A WOMAN who defrauded more than £20,000 from friends and family – money intended to pay for their dream holidays – has been jailed.
Janet Butler, of Broad Leas Court, St Ives, was paid the money while she was running All Around Travel from a previous address in Ramsey.
But the 56-year-old did not arrange any of the trips, leaving her friends who had booked holidays with her thousands of pounds out of pocket and with no chance of a break, Maryam Syed, prosecuting, told Huntingdon Crown Court on Wednesday (August 8).
One of the victims, Louisa Dyer, was planning on celebrating her 40th birthday in May last year in America and had paid Butler more than £7,500. When it came close to the departure date, Ms Dyer contacted the tour operator to delay the trip, and found that nothing had been booked.
Similarly Mark Berridge and Pamela Jackson paid Butler £2,494 and £501 respectively for breaks in May 2011. And Betty Thompson paid for holidays to the Galapagos Islands, Spain and Singapore – costing a total of £6,550 – but all failed to materialise.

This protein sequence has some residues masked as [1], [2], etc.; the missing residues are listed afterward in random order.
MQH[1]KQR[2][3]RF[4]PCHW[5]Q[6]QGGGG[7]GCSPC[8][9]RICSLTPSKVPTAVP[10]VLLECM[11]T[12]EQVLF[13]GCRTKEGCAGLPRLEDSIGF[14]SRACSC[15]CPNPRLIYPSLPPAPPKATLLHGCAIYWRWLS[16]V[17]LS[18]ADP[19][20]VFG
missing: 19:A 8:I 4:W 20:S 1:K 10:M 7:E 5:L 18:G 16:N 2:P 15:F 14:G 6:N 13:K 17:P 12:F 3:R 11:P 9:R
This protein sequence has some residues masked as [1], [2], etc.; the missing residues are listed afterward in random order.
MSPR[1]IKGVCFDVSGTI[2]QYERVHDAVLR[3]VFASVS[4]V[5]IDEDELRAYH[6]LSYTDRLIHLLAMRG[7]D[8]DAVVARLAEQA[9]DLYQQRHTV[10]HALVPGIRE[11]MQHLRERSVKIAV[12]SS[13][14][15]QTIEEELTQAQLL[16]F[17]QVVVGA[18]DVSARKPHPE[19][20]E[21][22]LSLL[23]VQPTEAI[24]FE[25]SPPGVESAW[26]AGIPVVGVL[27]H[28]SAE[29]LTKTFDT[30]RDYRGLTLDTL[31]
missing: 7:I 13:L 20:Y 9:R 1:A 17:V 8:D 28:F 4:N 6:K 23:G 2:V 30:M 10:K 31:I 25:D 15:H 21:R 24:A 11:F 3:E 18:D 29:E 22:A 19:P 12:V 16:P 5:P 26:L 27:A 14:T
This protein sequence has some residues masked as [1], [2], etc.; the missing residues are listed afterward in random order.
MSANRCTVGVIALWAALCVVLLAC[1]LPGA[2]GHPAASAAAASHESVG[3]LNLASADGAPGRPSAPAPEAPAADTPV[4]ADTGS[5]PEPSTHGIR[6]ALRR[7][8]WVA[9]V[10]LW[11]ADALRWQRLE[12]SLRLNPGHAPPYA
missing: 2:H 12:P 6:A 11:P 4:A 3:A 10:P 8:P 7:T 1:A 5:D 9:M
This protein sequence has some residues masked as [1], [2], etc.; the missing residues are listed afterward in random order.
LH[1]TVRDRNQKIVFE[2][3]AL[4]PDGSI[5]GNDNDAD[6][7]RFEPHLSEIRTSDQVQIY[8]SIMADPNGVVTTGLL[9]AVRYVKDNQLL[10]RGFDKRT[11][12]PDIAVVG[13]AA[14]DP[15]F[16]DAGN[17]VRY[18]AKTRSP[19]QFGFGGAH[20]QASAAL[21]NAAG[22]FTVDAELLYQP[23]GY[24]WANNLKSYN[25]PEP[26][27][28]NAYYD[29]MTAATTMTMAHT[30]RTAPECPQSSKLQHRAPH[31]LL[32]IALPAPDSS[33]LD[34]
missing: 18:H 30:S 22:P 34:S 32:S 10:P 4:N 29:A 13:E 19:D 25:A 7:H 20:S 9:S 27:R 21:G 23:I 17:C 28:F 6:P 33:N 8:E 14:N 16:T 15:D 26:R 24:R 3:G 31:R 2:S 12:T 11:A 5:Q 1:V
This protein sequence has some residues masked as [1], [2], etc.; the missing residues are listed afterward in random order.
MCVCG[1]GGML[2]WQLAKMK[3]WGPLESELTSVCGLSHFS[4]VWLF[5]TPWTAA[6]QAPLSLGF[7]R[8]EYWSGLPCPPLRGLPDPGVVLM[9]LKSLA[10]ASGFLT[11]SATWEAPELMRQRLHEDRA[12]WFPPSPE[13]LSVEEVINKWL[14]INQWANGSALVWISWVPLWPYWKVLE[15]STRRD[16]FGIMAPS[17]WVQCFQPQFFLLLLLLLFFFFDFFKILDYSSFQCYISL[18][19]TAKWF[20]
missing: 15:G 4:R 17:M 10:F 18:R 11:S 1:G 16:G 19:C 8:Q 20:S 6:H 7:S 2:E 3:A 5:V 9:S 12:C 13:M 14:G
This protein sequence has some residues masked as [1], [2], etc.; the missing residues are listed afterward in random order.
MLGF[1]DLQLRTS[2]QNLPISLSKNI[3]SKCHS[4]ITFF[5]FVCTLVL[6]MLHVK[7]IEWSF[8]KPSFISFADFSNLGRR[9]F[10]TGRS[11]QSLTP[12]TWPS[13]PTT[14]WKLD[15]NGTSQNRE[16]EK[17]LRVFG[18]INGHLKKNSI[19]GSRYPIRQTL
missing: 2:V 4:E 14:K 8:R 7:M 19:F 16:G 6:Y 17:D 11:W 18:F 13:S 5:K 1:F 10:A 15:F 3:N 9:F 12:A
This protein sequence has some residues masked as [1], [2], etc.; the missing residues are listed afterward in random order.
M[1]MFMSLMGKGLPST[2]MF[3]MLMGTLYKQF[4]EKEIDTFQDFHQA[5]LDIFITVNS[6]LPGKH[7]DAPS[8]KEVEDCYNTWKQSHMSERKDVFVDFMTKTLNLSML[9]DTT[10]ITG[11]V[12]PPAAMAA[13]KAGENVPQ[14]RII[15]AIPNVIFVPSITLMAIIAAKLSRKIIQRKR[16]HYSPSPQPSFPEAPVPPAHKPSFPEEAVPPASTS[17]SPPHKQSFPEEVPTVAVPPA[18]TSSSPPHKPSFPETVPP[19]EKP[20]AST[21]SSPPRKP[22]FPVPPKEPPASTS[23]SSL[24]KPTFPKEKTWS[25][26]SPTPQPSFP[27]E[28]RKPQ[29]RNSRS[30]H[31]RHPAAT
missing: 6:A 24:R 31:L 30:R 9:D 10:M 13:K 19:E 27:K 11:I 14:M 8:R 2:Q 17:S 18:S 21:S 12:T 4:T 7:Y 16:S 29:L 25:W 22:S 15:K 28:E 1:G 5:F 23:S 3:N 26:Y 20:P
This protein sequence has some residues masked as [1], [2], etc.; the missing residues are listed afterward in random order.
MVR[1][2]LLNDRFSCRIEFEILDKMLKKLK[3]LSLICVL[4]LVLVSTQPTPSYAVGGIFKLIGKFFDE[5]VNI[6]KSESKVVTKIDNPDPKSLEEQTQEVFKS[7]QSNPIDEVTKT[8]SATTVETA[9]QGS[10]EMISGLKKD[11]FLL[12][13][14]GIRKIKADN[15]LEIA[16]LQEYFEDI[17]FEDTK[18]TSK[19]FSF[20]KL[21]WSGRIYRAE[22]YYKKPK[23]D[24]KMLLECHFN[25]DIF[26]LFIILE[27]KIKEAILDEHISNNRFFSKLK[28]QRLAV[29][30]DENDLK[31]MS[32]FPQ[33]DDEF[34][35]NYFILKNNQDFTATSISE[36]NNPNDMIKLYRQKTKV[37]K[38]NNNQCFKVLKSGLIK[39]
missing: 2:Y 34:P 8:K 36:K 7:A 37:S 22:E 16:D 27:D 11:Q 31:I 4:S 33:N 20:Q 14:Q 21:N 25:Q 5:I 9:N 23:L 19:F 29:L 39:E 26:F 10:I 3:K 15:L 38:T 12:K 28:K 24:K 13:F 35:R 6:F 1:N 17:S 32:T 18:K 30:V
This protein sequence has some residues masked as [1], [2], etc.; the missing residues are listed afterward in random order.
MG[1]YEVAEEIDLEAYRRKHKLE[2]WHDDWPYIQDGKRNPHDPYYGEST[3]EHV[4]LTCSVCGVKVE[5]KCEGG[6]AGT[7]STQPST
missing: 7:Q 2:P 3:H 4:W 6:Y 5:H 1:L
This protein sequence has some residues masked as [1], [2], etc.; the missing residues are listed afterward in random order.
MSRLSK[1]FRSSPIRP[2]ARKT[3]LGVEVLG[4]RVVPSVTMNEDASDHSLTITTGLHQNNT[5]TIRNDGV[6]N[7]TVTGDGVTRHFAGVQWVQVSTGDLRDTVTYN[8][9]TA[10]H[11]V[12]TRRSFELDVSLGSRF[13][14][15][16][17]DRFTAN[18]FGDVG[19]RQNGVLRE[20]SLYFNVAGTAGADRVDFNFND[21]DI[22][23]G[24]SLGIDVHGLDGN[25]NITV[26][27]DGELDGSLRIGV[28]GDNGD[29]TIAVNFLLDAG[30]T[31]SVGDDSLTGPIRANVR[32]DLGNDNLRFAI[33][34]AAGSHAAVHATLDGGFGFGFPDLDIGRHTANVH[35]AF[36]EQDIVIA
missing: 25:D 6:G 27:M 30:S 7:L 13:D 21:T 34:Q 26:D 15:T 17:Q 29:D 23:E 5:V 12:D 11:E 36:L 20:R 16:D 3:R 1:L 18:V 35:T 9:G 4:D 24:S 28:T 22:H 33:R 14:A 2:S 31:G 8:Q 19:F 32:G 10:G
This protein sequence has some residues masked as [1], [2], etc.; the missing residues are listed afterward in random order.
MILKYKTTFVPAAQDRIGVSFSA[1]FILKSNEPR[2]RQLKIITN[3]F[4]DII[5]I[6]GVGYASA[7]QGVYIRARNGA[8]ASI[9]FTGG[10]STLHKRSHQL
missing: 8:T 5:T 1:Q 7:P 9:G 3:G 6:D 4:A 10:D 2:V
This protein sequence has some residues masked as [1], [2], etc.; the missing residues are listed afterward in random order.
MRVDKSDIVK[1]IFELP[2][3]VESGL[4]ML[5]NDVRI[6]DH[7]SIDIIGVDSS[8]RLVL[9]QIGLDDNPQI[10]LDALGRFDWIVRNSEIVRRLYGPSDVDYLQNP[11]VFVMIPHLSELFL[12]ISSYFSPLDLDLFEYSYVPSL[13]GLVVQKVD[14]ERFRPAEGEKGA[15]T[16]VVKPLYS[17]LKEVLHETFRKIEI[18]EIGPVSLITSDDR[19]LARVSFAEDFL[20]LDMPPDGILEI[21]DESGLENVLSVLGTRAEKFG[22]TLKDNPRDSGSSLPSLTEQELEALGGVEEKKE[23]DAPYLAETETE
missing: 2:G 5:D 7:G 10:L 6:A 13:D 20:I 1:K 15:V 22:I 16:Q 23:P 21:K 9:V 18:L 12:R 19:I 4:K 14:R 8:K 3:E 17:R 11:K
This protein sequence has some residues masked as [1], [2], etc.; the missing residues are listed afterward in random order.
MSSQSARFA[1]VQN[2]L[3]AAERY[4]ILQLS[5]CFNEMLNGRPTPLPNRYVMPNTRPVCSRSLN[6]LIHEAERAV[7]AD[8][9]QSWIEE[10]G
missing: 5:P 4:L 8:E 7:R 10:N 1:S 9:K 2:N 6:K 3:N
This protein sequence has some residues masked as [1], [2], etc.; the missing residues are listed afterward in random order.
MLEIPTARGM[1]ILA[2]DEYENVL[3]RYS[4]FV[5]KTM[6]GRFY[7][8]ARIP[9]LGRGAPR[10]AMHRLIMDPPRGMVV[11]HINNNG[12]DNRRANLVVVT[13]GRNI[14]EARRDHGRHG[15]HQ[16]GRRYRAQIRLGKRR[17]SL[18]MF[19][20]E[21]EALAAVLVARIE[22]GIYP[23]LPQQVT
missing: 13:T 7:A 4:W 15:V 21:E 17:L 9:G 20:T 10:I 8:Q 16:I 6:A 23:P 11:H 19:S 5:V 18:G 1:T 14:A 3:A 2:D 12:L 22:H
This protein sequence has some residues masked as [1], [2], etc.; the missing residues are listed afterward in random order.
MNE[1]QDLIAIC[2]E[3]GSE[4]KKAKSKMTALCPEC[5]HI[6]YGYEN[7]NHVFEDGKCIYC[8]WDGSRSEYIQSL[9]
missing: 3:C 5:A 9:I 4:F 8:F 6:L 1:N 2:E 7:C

Butler, pictured right, also took money from a distant relative, Marion Gillam, who paid £4,900 for a Far East cruise in October 2010.
As well as defrauding friends, Butler stole £5,000 from Surrey County Council. The money was paid as a widow’s pension payment into a joint bank account held by Butler and her grandmother, Emma Henderson, who died in February 2006.
But she went on claiming the pension until April 2011.
Butler denied five counts of fraud and one of theft but was convicted on June 23 following a trial at Huntingdon Crown Court.
In mitigation, Ben Peers described his client as emotionally immature for her years and said she had a number of health problems. The court heard that Butler had repaid most of the money, using proceeds from the sale of her mother’s house, but she still owed nearly £10,000.
Judge Patrick Moloney, who sentenced her to 18 months in jail, said: “I remember the jury in this case who heard all the evidence, all the explanations and excuses you put up to justify your actions, and who did not believe a word of it.
“The jury heard your explanations but found them as incredible, as I do. At the end of the day what I have heard is somebody who has received large sums of money from her friends, has simply withheld them, spent them and provided nothing in return.”